The £1 diet pill on sale this week

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  • The first over-the-counter diet pill on sale in UK chemists

    The release of Alli, the first non-prescription diet pill, comes amid warnings from doctors that the cure for being overweight ‘will never be found in a wonder drug’.
    The pill is a half-strength version of the prescription-only Xenical – and can cause safe weight loss of 3lb a week. The £1-a-day pill promises to cut the weight of men and women by between 5 and 10% in four months. This could help an 11 stone woman shed a stone.
    The manufacturers claim that an Alli tablet with every meal can cause 50% more weight loss than willpower or traditional diet methods. But is to be used alongside a sensible eating plan together with exercise.
    The primary ingredient of Alli is orlistat, which cuts down the fat absorbed by the body by 25%. Undigested, this fat passes through the body causing what Glaxo describes as ‘an urgent need to go to the bathroom’.
    But Gareth Williams, professor of medicine at Bristol University who carried out a trial of Alli, warned that weight loss achieved in clinical trials was rarely replicated outside the laboratory where people were not motivated and monitored constantly by doctors.

    ‘Possibly few users will even finish their first pack of Alli, let alone buy a second, and the drug may cause only a small and transient downward blip,’ he said. ‘Selling anti-obesity drugs over the counter will also perpetuate the myth that obesity can be fixed simply by popping a pill and undermine efforts to promote healthy living.’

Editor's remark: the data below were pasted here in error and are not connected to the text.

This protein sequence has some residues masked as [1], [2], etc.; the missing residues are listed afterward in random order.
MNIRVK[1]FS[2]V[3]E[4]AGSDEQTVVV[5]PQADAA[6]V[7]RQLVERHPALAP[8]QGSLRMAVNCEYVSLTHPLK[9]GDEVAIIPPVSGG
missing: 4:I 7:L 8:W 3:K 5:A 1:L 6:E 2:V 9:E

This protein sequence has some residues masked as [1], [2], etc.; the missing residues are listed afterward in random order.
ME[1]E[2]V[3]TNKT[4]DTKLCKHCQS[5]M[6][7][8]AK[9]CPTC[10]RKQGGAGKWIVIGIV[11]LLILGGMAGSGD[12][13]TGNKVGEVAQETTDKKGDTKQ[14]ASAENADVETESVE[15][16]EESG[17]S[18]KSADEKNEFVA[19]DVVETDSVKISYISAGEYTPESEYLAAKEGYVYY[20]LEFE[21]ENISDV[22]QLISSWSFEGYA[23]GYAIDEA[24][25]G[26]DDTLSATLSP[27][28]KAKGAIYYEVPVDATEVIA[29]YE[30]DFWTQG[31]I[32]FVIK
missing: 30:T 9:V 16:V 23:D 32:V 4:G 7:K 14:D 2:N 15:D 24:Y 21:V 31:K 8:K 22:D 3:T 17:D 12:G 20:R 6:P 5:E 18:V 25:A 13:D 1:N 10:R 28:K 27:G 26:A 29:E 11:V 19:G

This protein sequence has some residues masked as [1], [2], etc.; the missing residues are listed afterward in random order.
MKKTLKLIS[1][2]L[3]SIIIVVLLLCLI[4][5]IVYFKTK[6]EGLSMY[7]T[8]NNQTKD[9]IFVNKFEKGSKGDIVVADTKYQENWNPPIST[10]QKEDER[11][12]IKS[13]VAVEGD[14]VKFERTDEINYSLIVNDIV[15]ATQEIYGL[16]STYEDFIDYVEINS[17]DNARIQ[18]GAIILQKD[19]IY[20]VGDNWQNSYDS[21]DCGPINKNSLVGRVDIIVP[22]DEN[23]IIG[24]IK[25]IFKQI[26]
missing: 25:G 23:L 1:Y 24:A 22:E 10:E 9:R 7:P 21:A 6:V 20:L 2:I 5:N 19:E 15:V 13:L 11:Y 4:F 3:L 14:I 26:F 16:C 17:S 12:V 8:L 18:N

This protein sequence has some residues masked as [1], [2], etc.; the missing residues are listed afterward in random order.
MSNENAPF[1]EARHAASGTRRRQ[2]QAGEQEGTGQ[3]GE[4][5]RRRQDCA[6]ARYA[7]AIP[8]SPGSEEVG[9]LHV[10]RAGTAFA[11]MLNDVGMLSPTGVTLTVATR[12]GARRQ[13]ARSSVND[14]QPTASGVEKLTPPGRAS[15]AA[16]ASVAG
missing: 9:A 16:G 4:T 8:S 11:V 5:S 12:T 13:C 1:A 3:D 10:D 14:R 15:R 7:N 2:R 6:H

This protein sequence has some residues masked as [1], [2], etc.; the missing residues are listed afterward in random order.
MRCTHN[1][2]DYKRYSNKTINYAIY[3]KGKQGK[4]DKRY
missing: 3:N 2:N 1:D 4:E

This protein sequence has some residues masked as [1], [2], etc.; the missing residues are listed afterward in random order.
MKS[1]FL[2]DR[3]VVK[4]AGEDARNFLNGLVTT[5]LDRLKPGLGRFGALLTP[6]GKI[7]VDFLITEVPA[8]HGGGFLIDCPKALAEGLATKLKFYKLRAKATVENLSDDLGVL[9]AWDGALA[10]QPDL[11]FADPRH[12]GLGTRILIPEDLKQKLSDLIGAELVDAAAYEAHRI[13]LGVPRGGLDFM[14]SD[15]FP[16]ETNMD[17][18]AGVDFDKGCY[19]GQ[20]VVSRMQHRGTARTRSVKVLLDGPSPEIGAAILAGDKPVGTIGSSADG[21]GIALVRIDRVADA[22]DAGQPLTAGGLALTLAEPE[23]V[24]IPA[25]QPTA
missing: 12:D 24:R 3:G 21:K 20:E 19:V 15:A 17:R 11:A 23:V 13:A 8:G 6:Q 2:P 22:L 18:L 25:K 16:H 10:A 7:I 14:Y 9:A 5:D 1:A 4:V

The second diet pill going on sale this week has drawn similar criticism. Appesat, which claims to achieve weight loss of just under 2lb a week is a seaweed extract, which costs £29.95 for 50 capsules and swells up and tricks the brain into thinking the stomach is full.
    Dr Jason Halford who is the director of the Study of Human Ingestive Behaviour at the University of Liverpool, said of those in the drug’s trial still said they were addicted to overeating, while 44% regularly ate even when they were not hungry.
    ‘Drugs that increase feelings of satiety and control hunger will not help such people,’ he said. ‘Drugs don’t necessarily deal with reasons why people become obese, which are largely psychological.’




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